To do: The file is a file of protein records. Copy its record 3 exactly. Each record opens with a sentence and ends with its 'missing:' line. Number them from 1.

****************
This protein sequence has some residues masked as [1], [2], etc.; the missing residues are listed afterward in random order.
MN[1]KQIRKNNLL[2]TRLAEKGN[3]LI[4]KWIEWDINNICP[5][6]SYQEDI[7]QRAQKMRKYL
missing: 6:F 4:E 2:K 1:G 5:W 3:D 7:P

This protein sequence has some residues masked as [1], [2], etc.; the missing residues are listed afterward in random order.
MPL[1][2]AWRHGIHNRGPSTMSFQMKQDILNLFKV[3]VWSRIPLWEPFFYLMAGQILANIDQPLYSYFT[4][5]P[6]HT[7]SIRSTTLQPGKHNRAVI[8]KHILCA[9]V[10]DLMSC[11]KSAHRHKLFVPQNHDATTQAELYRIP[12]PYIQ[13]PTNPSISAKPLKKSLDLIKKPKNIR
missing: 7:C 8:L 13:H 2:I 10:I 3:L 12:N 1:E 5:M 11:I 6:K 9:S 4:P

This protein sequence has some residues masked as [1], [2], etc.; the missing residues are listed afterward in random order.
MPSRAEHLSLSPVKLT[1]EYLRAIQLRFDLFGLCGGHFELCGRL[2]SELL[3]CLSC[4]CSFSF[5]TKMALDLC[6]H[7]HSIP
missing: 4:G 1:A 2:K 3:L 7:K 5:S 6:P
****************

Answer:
This protein sequence has some residues masked as [1], [2], etc.; the missing residues are listed afterward in random order.
MPSRAEHLSLSPVKLT[1]EYLRAIQLRFDLFGLCGGHFELCGRL[2]SELL[3]CLSC[4]CSFSF[5]TKMALDLC[6]H[7]HSIP
missing: 4:G 1:A 2:K 3:L 7:K 5:S 6:P